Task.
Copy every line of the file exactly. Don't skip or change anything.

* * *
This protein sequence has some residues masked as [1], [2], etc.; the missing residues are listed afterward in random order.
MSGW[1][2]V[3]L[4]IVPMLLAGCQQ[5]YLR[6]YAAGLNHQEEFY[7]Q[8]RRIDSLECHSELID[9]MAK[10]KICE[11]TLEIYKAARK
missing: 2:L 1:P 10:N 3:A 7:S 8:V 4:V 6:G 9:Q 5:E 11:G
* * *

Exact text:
This protein sequence has some residues masked as [1], [2], etc.; the missing residues are listed afterward in random order.
MSGW[1][2]V[3]L[4]IVPMLLAGCQQ[5]YLR[6]YAAGLNHQEEFY[7]Q[8]RRIDSLECHSELID[9]MAK[10]KICE[11]TLEIYKAARK
missing: 2:L 1:P 10:N 3:A 7:S 8:V 4:V 6:G 9:Q 5:E 11:G